Then a little bird appeared just above us in the crown of a diminutive tree—a yellow warbler. I aimed, focused… nothing there.

That’s just the way it goes.

As one with a slight obsession with photographing wild birds, I’ve learned to live with little disappointments. And today was full of ’em. But when I look back to past losses in my life—the broken hearts, the missed opportunities—I can finally simply smile and shake my head. It’s taken a while. But loss and disappointment is a part of life. Everyone’s life. I suppose those of us who live long enough learn to accept the little pangs and move on. You get that familiar sinking feeling. And then you turn around and get on with it.

I have a feeling these will be my famous last words: “Oh, well.”

Not a bad day, weather-wise. A little sun, a lot of hazy overcast. Mild, with not a lot of wind. I got a lot of good work done. I had a wonderful bicycle ride (warblers, sparrows, gulls). And dog and I had a good hike up Beech Hill—where I got a couple pictures of yellowthroats, despite the missed chances.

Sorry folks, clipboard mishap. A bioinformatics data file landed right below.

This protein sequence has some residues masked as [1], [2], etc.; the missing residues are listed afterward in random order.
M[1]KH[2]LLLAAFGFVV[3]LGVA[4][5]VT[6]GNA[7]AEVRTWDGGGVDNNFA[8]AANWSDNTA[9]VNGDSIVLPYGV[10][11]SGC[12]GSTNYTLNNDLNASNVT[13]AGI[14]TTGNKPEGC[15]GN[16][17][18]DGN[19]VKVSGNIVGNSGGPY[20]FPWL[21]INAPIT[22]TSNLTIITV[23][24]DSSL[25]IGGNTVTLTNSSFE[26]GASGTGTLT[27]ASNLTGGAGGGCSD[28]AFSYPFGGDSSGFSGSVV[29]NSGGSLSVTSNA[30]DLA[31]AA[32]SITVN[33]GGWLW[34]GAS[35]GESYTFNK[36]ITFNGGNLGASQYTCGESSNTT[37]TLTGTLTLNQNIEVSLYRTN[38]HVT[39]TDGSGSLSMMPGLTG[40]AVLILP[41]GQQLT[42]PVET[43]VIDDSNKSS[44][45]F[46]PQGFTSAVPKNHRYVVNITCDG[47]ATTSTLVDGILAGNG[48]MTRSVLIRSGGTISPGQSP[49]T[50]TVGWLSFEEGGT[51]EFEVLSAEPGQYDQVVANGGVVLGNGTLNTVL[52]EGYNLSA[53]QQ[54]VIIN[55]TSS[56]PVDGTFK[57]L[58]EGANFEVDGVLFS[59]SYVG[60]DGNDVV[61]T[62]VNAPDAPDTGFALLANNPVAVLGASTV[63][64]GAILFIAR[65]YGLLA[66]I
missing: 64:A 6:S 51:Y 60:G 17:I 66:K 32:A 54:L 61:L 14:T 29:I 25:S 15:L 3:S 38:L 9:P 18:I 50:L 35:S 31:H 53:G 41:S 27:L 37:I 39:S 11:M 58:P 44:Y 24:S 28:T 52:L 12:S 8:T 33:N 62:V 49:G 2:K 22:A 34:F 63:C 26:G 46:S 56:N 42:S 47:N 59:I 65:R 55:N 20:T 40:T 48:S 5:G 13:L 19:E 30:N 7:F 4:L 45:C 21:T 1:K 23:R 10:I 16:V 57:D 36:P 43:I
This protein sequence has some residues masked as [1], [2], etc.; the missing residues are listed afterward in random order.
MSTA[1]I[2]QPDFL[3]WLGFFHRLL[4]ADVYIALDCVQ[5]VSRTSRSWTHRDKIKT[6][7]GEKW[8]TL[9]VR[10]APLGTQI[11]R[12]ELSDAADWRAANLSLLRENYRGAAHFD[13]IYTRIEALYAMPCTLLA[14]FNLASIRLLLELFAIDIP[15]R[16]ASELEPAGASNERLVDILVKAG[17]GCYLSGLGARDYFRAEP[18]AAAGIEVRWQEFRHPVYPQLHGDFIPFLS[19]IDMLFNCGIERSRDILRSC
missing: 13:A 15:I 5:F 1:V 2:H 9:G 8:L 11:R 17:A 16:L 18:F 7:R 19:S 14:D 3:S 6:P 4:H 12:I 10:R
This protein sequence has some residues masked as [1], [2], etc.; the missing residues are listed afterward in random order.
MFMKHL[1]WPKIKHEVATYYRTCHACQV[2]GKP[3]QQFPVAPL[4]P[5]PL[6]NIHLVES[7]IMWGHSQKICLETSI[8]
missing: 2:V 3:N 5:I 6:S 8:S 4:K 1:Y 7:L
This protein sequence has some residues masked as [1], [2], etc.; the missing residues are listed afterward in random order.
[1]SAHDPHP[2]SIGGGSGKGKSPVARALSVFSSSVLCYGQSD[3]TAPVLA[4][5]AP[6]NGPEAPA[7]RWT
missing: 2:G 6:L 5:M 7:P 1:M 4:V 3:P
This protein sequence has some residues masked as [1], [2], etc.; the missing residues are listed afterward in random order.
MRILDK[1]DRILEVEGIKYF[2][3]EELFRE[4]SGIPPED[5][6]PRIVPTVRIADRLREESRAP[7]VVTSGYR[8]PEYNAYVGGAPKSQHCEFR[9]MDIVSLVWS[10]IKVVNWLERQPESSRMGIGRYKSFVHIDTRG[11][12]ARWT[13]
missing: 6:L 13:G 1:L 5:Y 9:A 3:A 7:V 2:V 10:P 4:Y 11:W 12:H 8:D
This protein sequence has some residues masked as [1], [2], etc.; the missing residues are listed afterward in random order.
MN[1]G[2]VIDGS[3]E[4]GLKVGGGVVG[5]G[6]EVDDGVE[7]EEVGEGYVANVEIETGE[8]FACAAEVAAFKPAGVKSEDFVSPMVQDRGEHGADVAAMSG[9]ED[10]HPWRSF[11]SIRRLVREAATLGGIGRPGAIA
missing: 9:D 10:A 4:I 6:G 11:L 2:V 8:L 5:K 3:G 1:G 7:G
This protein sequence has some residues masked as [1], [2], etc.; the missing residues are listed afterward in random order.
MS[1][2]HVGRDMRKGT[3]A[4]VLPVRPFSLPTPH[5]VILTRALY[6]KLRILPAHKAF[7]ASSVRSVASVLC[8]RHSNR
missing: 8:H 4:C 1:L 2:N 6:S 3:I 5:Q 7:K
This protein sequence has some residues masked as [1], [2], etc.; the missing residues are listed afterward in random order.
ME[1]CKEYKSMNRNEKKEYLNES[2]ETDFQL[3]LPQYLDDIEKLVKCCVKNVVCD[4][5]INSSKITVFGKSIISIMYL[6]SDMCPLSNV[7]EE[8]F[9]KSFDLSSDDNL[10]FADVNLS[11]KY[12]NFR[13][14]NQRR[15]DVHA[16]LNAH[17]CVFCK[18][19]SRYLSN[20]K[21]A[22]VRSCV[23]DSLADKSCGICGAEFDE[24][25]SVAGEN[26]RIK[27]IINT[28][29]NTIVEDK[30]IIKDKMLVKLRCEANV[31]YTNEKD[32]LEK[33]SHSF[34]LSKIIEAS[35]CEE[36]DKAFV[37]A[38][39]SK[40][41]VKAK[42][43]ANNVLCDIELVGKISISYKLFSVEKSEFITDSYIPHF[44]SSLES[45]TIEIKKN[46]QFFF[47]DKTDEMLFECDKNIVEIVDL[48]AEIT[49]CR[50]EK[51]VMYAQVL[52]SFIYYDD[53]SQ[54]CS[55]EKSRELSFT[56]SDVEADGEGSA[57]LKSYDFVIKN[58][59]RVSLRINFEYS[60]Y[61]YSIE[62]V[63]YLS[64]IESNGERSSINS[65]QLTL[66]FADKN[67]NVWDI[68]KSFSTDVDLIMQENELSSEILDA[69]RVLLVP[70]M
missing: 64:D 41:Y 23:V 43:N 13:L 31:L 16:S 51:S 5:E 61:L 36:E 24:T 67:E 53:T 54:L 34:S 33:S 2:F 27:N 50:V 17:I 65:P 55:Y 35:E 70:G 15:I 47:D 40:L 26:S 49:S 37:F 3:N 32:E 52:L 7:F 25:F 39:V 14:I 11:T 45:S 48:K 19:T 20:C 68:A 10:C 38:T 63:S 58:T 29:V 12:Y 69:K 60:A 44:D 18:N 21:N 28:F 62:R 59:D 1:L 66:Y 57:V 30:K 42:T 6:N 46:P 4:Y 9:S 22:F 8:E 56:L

And this cool night offers gifts of fireflies in the trees.

Beech Hill List
Beginning at 5:30 p.m., I hiked the wooded trails.

1. American goldfinch
2. Black-throated green warbler (voice)
3. Chestnut-sided warbler (voice)
4. Veery
5. Red-eyed vireo (voice)
6. American redstart
7. Ovenbird (voice)
8. Gray catbird (voice)
9. Common yellowthroat
10. Eastern towhee (voice)
11. American crow (voice)
12. Yellow warbler
13. Black-and-white warbler
14. Purple finch (voice)
15. Song sparrow
16. Cedar waxwing
17. American robin
18. Hermit thrush (voice)
19. Common raven (voice)


20. House finch
21. House sparrow
22. Laughing gull
23. Herring gull
24. Mourning dove
25. Chipping sparrow
26. Northern cardinal

Bird Report is a (sometimes intermittent) record of the birds I encounter while hiking, see while driving, or spy outside my window. —Brian Willson